It may have come a few days after one Spanish monarch announced his abdication, but Rafael Nadal was in no mood to relinquish his crown as the King of Clay yesterday.
The world number one came back from a set down to beat Novak Djokovic in four sets to claim his fifth consecutive French Open in a row, taking his tally at Roland Garros to nine.
Djokovic had won the four previous meetings between the pair, including the Rome Masters on clay but Nadal raised his game when it mattered most once again to collect another French Open.
With that victory, the Spaniard equalled Pete Sampras on 14 grand slam titles, second only to Roger Federer on 17.
The chart below shows how each of the top ten male players in the Open Era, the period from 1968 where professionals could compete in the big tournaments, has won their slams.
Sampras never won the French Open and while Nadal is one of just three players in the last 45 years to have won a career slam, securing all four Majors, 65 per cent of his grand slam wins have come in Paris.
This is a higher percentage than any other player in the top 10 has recorded for any single tournament, showing how much Nadal’s supreme dominance on clay has contributed to his exceptional record.
Federer’s quality on a grass surface is clear from the chart and he could overtake Sampras in terms of Wimbledon wins were he to come out on top in SW19 during the summer.
However with US and Australian Open victories totalling 29.4 and 23.6 per cent of the Swiss player’s total Major titles respectively, his all-time record is much more evenly spread across the various slams than that of Nadal.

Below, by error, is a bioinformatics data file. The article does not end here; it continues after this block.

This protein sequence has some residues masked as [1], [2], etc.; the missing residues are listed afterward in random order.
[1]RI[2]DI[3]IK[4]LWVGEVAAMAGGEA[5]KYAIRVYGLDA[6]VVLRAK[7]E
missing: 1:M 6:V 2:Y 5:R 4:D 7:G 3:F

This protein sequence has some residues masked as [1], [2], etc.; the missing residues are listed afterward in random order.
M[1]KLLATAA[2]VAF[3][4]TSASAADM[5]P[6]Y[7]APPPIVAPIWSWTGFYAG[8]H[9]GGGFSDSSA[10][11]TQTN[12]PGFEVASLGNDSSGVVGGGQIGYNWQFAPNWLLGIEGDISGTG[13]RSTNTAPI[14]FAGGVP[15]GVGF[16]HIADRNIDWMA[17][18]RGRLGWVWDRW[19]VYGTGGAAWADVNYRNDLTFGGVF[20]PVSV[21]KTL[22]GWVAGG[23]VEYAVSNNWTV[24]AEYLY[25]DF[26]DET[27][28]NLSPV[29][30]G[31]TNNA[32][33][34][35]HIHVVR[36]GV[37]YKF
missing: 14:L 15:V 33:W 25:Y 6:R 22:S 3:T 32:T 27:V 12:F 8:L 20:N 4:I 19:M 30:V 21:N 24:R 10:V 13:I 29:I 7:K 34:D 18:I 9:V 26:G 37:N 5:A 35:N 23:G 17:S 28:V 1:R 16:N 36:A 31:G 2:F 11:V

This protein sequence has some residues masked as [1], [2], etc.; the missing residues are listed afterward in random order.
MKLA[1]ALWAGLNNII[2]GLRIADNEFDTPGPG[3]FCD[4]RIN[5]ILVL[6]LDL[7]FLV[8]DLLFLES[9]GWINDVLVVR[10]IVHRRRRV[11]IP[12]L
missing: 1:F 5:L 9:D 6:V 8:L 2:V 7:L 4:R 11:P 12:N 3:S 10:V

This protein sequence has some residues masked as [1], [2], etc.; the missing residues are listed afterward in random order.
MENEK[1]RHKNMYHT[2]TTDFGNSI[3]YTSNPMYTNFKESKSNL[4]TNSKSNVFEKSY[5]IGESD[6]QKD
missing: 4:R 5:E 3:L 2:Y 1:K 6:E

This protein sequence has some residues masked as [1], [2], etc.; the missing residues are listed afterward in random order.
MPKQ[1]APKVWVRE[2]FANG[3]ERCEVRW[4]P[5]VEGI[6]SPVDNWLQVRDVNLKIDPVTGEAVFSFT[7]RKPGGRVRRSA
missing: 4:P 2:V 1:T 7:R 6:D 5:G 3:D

Out of the players who have won all four top prizes in the game, Nadal is more of a specialist on clay while Andre Agassi was the supreme hard court player, with 75 per cent of his Major victories coming either in the US or Australia.
Djokovic, even though he is not on the list as he has just the six grand slams wins to date, has a similar record to Agassi, with five of six victories coming on a hard court.
Nadal’s supreme quality with a racket and his immense contribution to this golden era of men’s tennis were never in doubt before yesterday’s emotional victory.
But following up his latest triumph in Paris with a third Wimbledon title or a US Open in September would probably go someway towards answering the critics who see him as more of a clay court specialist than one of the greatest tennis players of all time.